Staff Handbooks – why do you need them?

A staff handbook might seem like some unnecessary admin, especially when you class yourself as an SME or growing business. However, keeping employees informed of how your company works is an essential piece of communication and can really contribute to the efficiency of your organisation.

Photo by Glenn Carstens-Peters on Unsplash

What is a staff handbook?

A staff handbook is, simply, a reference document can be made available to each employee containing information about your company. This may include company rules, HR policies, terms and conditions of employment and information on facilities and amenities.

What do you put in a staff handbook?

The staff handbook gives details of the employment relationship; provides a source of information about their workplace and gives expectations of behaviour.

Basic HR policies that should be included are:

  • Disciplinary Policy and Procedure
  • Grievance Policy
  • Equal Opportunity Policy
  • Anti-Bullying and Harassment Policy
  • IT Use Policy
  • Social Media Policy

It can increase understanding of your actions as an employer, and well as improving trust between you and your employees. Introducing a dialogue between you and your employees about what should be included in the staff handbook, as well as making changes to policies where reasonable, can also improve communication, trust and morale.

What format should the staff handbook take?

Whether the staff handbook is basic or very extensive is up to you. It is preferable for it to be non contractual, to protect you as the employer from being in breach of contract if it is not followed to the letter.

The handbook does not need to be printed or expensively produced. In some cases it may require no more than stapling together various pieces of existing information, or creating a soft-copy pack to be emailed through to employees.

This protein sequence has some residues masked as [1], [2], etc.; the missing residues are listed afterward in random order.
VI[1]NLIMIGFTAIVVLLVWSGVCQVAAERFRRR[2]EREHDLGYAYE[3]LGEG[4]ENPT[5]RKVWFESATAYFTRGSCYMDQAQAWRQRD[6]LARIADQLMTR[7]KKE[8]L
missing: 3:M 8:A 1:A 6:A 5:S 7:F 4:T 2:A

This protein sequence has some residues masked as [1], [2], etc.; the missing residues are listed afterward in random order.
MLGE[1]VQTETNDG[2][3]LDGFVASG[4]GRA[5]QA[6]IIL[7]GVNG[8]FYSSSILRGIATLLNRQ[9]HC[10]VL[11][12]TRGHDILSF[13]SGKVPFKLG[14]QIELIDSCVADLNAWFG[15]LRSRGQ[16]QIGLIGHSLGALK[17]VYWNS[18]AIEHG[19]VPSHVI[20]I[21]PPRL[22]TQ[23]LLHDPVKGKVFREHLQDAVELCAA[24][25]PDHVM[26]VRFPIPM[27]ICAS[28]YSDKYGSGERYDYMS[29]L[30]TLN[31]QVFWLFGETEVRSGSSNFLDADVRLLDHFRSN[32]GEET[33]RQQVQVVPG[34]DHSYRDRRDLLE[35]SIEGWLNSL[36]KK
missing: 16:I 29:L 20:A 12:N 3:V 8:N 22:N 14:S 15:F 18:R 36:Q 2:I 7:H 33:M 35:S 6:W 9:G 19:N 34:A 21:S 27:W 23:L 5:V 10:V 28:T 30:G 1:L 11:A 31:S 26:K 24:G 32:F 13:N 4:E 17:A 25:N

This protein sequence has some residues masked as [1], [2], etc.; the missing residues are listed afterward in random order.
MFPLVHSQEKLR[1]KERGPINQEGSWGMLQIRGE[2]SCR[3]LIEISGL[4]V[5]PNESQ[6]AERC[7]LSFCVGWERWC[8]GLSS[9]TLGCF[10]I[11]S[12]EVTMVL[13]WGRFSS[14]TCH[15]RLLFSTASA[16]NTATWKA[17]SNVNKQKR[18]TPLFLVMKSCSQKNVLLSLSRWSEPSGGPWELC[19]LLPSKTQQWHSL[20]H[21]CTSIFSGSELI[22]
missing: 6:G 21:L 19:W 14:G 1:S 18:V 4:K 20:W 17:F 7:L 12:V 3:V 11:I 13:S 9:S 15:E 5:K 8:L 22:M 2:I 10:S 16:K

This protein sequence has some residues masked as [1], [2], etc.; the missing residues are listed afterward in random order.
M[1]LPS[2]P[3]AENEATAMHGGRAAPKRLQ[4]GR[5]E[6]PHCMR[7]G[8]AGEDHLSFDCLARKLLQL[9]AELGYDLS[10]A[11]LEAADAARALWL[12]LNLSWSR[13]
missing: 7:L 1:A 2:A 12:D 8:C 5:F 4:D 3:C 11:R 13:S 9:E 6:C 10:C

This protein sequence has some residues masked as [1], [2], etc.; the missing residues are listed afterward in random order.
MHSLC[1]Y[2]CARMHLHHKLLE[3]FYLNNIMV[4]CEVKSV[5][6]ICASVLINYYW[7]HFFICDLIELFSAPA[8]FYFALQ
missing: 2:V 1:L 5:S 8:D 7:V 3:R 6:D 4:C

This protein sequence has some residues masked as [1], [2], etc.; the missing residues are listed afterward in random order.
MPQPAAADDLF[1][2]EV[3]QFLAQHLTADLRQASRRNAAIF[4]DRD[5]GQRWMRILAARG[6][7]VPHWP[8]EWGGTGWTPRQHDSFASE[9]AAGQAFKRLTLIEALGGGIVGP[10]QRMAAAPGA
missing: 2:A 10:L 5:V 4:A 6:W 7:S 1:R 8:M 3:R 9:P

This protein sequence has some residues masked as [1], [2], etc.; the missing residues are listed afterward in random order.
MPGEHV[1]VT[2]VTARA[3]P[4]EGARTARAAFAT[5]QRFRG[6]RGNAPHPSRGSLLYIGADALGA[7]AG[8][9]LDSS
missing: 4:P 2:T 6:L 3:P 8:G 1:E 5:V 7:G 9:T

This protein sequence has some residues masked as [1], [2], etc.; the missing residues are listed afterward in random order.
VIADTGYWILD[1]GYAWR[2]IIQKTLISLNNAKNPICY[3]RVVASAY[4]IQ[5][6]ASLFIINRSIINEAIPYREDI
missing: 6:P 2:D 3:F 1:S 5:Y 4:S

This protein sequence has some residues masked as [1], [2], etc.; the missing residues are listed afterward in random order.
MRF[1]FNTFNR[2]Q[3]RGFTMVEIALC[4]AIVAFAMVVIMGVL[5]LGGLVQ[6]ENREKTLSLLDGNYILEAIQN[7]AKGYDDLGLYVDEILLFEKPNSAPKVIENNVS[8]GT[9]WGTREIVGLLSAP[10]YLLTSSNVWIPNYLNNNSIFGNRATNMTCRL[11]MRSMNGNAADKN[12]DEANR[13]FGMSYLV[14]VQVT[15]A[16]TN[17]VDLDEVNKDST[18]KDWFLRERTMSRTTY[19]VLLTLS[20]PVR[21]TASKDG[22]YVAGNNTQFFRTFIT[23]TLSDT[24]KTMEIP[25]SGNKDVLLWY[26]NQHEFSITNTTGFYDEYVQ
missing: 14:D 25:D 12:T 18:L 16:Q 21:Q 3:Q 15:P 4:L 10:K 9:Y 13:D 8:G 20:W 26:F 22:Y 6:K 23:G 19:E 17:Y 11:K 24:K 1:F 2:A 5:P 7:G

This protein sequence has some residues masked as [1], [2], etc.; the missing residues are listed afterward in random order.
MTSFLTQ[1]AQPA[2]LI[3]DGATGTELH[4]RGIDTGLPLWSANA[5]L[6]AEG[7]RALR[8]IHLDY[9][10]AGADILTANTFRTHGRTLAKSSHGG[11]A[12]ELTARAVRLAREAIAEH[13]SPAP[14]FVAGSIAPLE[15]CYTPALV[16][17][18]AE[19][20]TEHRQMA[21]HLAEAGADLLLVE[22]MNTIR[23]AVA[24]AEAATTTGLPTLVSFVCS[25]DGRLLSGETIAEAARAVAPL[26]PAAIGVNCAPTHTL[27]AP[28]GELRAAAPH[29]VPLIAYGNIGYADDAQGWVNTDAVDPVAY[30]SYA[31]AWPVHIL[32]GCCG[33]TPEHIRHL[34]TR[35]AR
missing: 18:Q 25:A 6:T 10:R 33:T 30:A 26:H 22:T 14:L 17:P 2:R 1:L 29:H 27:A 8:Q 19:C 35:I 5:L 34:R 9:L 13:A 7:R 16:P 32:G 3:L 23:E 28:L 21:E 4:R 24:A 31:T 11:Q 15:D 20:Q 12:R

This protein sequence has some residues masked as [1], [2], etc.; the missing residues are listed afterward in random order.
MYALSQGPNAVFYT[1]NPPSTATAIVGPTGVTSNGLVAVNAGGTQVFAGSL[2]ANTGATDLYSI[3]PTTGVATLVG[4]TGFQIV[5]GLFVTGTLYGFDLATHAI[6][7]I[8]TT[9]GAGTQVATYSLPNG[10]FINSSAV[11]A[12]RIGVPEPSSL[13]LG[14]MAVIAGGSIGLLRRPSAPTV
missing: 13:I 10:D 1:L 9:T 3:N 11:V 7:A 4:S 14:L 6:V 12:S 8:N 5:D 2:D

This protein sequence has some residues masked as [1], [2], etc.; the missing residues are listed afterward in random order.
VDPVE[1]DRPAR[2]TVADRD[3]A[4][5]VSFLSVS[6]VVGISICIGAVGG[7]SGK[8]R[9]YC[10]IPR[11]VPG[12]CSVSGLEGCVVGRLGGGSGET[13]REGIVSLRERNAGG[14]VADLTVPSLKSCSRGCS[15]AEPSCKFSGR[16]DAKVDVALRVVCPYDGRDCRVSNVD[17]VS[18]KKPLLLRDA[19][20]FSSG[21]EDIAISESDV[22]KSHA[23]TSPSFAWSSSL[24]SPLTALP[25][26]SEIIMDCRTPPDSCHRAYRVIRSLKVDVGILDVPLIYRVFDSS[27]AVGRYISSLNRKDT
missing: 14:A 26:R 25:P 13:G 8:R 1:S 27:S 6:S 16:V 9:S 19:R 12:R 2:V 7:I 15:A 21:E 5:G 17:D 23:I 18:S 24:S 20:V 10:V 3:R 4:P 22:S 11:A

Has your business got a staff handbook? Do you think your staff handbook needs updating? Contact HR That Helps today to find out more about how these documents can create a more efficient and risk-aware business.

Do you have a good policy in place for social media use?

Social media use is increasingly integrated into our lives –and this means that the line between business and personal use are often blurred. You must protect your business by ensuring that you have a sound policy on social media use in place for your employees.

Acas reports it is estimated that “misuse of the internet and social media by workers costs Britain’s economy billions of pounds every year”. You don’t want to risk the profitability, efficiency and reputation of your business by not having a social media policy in place.

What is social media?

Although we’ve all heard of Facebook and Twitter, social media is the term for all online channels where people can interact. These can include image-based smartphone apps such as Instagram or Snapchat, online forums and groups, business-based sites such as LinkedIn, and blogging sites.

This increasing volume of instant, uncontrolled communication can affect relationships between managers, employees and job applicants, as well as how your organisation promotes and controls their reputation.

What needs to be in a social media policy?

Your policy has to set boundaries on behaviour on social media for your managers and employees. You need to include what is and what is not acceptable for general behaviour at work, and how people should consider what they post and how it can affect others in their working environment.

The use of social media and technology in general can also distort what boundaries there are between home and work. Consider the use of the internet, emails, smart phones and social media in both work and home for your employees.

What else do I need to consider?

Recruitment – make managers aware that assessing applicants by looking at their social networking pages can be discriminatory and unfair.

Privacy – make employees aware of privacy and security settings on their social media profile. They need to make considered decisions about who from the work environment can view their personal information

Updating other policies: Social media and technology can have a far reaching influence on many of your other business policies. For example, your policy on bullying should be updated to include references to ‘cyber bullying’.

To find out more about what a social media policy should include, contact us today. You can also follow HR That Helps on Twitter, Facebook and LinkedIn for more advice and support on HR for your business.

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